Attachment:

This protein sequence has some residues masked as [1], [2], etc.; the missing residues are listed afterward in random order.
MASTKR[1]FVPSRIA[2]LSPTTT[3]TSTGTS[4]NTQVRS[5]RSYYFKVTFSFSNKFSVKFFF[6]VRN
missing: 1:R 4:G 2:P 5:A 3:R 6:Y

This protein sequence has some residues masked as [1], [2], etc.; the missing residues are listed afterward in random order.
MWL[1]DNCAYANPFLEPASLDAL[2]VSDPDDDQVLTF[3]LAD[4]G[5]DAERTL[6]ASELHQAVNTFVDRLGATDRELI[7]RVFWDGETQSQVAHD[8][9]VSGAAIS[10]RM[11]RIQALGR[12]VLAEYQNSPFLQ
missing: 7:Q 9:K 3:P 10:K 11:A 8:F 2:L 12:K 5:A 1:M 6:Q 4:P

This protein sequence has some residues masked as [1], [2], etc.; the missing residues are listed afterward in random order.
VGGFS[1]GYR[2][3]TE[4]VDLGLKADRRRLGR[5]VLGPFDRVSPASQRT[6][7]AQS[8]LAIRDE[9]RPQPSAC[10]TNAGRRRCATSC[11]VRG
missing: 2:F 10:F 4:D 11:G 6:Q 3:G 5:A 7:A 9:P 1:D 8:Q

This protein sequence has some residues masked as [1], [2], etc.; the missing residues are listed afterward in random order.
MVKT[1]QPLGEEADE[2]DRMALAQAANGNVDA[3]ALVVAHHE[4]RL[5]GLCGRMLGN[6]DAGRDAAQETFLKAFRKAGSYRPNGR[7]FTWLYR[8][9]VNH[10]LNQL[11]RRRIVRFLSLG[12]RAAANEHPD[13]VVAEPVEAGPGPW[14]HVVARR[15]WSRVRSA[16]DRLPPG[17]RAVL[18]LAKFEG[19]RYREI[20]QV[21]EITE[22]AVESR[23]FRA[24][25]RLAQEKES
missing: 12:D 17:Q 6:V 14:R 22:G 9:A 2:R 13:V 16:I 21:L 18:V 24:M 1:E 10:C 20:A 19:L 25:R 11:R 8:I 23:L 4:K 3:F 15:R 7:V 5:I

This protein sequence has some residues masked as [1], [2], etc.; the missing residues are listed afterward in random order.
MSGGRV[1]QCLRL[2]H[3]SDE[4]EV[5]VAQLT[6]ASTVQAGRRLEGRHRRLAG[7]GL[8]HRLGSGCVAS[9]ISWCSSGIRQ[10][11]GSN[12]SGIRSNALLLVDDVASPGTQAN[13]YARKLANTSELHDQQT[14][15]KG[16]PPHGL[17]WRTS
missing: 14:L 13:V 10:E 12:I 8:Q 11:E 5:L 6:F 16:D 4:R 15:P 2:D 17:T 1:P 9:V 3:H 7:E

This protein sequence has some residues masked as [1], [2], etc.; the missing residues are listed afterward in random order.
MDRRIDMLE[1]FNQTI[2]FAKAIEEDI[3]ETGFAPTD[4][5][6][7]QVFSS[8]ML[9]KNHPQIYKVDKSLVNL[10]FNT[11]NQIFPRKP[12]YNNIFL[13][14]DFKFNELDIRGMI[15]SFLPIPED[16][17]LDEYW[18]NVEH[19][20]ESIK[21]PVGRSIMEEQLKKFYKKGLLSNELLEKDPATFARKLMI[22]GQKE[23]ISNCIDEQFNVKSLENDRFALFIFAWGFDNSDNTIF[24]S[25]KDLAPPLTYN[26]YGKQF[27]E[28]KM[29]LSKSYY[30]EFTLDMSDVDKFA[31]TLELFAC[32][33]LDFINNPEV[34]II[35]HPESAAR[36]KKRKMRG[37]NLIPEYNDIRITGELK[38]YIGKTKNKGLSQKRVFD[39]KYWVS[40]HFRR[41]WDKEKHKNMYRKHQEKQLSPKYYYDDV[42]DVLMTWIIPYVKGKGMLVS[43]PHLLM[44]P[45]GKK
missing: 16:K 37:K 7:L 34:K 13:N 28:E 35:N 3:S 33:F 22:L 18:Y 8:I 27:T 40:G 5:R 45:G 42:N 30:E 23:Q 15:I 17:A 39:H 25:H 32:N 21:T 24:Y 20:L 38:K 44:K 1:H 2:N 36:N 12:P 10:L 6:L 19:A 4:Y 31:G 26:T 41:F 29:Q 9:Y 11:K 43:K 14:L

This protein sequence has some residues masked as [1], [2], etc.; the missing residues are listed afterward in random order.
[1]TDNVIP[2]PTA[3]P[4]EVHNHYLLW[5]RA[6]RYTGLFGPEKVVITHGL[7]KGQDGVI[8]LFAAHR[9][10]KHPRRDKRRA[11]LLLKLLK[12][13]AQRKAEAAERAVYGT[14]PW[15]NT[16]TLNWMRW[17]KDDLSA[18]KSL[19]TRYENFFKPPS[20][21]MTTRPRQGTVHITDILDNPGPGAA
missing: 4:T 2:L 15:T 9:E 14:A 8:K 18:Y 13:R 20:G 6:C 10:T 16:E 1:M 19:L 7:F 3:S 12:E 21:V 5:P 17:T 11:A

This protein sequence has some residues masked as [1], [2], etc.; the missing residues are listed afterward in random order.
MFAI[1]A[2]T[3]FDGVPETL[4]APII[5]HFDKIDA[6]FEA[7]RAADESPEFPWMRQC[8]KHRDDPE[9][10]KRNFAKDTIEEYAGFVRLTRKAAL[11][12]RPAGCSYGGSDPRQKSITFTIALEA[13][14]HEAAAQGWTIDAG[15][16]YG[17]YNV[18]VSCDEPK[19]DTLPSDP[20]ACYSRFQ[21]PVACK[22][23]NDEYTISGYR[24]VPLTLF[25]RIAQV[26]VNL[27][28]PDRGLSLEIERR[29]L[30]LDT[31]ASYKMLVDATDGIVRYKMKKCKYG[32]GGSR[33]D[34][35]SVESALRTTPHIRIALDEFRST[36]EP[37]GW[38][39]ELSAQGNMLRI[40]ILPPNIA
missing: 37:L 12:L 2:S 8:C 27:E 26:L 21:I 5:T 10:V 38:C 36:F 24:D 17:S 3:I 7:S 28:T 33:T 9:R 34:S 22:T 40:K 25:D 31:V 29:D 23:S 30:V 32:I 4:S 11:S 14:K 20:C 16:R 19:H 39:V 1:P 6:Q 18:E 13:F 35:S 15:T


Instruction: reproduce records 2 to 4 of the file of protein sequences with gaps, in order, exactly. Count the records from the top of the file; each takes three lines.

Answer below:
This protein sequence has some residues masked as [1], [2], etc.; the missing residues are listed afterward in random order.
MWL[1]DNCAYANPFLEPASLDAL[2]VSDPDDDQVLTF[3]LAD[4]G[5]DAERTL[6]ASELHQAVNTFVDRLGATDRELI[7]RVFWDGETQSQVAHD[8][9]VSGAAIS[10]RM[11]RIQALGR[12]VLAEYQNSPFLQ
missing: 7:Q 9:K 3:P 10:K 11:A 8:F 2:L 12:K 5:A 1:M 6:Q 4:P

This protein sequence has some residues masked as [1], [2], etc.; the missing residues are listed afterward in random order.
VGGFS[1]GYR[2][3]TE[4]VDLGLKADRRRLGR[5]VLGPFDRVSPASQRT[6][7]AQS[8]LAIRDE[9]RPQPSAC[10]TNAGRRRCATSC[11]VRG
missing: 2:F 10:F 4:D 11:G 6:Q 3:G 5:A 7:A 9:P 1:D 8:Q

This protein sequence has some residues masked as [1], [2], etc.; the missing residues are listed afterward in random order.
MVKT[1]QPLGEEADE[2]DRMALAQAANGNVDA[3]ALVVAHHE[4]RL[5]GLCGRMLGN[6]DAGRDAAQETFLKAFRKAGSYRPNGR[7]FTWLYR[8][9]VNH[10]LNQL[11]RRRIVRFLSLG[12]RAAANEHPD[13]VVAEPVEAGPGPW[14]HVVARR[15]WSRVRSA[16]DRLPPG[17]RAVL[18]LAKFEG[19]RYREI[20]QV[21]EITE[22]AVESR[23]FRA[24][25]RLAQEKES
missing: 12:D 17:Q 6:V 14:R 22:G 9:A 2:R 13:V 16:I 21:L 18:V 24:M 1:E 10:C 20:A 19:L 25:R 11:R 8:I 23:L 4:K 3:F 15:R 7:V 5:I